Meeting emerging needs in public affairs

SPEA’s IUPUI campus responds to societal shifts with innovative new programs

A view of the IUPUI campus

In the 40 years that IU SPEA has been in existence, many aspects of public affairs have been transformed, from the communications technology to the theories and methods behind security efforts at the local, state, and federal levels. SPEA’s IUPUI campus is responding to these societal shifts with innovative programs that equip today’s graduates with the skills for 21st-century leadership.

Media and Public Affairs

Believed to be the first of its kind in the U.S., this new undergraduate program combines SPEA studies with courses in journalism, informatics, and political science to give public affairs students the tools to communicate in the digital age. The program began this academic year and leads to a Bachelor of Science in Public Affairs. Sheila Suess Kennedy, director of public affairs programs at IUPUI, says the Media and Public Affairs degree gives students the theoretical and practical grounding to operate in a rapidly evolving communications landscape.

“We are asking questions that aren’t just geared toward one particular technology,” she explains. “We want students to understand the ways in which people get their information and the consequences of this incredible morphing of media for public management. It’s not just about teaching students how to use Twitter, it’s about giving them a very broad interdisciplinary understanding of the basic landscape of media, so they know where to look for the skills they need as the platforms keep evolving.”

The program started as a single “Media and Public Affairs” class about ten years ago, Kennedy says. At that time, she and former Journalism Dean Jim Brown were concerned about public affairs students and journalism students failing to comprehend the connections between their respective fields. “The point was to get journalism students to understand that what they decide to report on has an effect on public policy, and to help public affairs students understand what journalists think is news and how reporters make those decisions,” she says.

By the time Brown retired in 2010, however, “We didn’t even know what media was anymore,” Kennedy says. “We realized at SPEA that we needed something more than our original concept of helping public affairs students and journalism students understand each other. It used to be that the press was the vehicle through which public managers communicated – if you had something to announce, you called a press conference. But at this point, people are getting their information any number of ways, and students going into public policy need to know how to communicate in an environment that is dramatically different from everything that came before.”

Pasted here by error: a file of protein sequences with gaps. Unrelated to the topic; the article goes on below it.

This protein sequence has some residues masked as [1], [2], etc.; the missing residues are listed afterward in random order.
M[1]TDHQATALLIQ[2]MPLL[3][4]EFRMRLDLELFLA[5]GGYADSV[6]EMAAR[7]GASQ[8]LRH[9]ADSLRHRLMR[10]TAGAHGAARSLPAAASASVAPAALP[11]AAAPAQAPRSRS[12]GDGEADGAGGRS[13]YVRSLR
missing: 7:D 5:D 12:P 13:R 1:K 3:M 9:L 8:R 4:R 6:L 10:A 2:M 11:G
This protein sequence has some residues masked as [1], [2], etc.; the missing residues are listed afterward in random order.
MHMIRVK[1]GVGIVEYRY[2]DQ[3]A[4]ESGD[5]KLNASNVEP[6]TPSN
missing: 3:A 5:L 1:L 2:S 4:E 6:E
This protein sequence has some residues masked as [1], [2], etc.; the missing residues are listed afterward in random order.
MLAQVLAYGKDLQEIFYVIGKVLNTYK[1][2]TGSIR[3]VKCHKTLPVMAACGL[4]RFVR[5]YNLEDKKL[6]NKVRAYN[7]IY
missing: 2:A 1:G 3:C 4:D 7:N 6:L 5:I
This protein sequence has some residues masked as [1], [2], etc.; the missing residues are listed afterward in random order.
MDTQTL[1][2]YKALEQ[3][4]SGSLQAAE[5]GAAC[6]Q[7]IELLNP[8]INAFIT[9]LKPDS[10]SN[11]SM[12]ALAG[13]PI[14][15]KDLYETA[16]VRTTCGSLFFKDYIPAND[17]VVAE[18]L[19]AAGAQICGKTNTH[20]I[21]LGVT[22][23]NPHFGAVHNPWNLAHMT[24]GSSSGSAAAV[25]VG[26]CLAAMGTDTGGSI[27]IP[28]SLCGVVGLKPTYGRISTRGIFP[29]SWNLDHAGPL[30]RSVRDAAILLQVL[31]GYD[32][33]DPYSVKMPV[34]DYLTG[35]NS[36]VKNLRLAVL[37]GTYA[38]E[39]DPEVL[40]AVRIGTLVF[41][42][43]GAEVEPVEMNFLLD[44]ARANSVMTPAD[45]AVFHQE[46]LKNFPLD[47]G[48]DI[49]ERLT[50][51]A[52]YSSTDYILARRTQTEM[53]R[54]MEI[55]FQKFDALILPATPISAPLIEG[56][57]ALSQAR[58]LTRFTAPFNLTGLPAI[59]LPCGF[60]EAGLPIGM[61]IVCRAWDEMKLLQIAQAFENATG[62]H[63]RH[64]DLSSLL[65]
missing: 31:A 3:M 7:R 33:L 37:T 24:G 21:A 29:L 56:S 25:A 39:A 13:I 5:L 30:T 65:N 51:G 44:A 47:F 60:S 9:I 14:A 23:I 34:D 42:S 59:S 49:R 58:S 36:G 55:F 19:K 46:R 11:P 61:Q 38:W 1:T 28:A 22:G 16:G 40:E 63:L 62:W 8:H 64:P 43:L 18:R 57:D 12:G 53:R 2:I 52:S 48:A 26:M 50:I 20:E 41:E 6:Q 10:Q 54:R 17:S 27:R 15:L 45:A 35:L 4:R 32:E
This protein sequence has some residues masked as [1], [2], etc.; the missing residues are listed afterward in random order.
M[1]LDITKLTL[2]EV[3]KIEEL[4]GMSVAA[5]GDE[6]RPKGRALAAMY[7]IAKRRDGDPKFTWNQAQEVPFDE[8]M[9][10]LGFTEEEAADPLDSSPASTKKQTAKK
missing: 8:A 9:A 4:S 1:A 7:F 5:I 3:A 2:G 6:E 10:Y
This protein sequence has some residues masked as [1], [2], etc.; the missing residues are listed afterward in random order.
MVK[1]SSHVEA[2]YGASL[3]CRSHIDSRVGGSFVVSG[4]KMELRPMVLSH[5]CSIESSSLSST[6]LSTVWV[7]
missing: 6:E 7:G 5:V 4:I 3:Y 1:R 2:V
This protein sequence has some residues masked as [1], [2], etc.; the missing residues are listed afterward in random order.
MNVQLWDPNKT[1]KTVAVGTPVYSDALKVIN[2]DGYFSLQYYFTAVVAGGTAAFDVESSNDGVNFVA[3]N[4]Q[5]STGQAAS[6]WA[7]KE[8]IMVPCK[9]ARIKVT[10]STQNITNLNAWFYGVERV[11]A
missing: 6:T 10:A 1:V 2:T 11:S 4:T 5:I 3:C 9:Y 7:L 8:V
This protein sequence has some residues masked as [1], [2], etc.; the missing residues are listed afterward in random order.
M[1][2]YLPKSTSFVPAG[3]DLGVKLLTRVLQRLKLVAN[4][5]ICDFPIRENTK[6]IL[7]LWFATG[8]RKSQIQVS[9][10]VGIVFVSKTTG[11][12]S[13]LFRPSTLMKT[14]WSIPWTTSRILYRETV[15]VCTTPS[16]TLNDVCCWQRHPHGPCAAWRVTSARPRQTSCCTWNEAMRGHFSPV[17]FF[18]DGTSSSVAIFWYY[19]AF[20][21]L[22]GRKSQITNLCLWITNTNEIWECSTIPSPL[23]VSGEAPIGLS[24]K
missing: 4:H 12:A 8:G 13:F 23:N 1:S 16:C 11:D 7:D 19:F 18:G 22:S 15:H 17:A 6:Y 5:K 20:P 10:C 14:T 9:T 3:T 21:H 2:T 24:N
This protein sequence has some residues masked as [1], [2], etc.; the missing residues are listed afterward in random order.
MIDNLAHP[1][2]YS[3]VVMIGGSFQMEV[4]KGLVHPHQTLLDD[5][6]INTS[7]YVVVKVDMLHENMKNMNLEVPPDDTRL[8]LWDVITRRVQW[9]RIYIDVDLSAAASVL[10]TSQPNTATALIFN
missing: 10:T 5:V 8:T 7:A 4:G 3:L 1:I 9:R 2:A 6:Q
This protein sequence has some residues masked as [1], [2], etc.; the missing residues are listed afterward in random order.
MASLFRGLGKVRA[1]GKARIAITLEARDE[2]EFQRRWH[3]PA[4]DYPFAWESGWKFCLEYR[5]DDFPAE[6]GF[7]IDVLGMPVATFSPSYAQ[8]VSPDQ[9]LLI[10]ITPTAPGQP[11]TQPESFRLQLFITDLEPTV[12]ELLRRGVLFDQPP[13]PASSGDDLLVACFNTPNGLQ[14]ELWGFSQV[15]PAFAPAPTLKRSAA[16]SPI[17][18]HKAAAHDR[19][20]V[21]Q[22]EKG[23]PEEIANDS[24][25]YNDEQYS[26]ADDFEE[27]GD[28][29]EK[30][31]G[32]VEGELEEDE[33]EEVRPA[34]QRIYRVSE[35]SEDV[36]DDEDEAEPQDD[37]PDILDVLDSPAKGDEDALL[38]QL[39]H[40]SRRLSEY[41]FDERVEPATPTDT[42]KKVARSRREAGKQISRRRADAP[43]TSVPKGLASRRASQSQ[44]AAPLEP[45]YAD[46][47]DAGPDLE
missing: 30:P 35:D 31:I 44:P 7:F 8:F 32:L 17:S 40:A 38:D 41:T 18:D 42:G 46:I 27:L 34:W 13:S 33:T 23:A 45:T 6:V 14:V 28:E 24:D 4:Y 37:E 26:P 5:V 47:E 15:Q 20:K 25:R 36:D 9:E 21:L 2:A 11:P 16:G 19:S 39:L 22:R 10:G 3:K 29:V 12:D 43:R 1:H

The program includes courses like “Digital Paradigm Shift: Effects on International Culture and Society,” offered through the School of Informatics; the School of Journalism’s “Media as Social Institutions”; political science coursework including “Voting, Elections, and Public Opinion”; and SPEA classes in government, law, and civic engagement. Kennedy explains that the program gives students a firm grounding in democratic processes before examining how information delivery affects the operation of public affairs.

Sarah Coomer, a sophomore, transferred from IU’s Columbus campus in order to pursue the Media and Public Affairs degree. She plans to pursue a position as a media director for a nonprofit, but says the degree will give her great flexibility as her career evolves. “I’m glad SPEA offers this program because it is so versatile,” she says. “There are many different career choices that can come about with this degree and I’m not going to be held down into one path after I graduate.”

Kennedy concurs, pointing out that many types of employers are looking for people with the skills the new degree provides. “There are a lot of jobs available for people who understand the interaction between public affairs and new media,” she says. “This is something you can’t outsource.”

Master of Science in Criminal Justice and Public Safety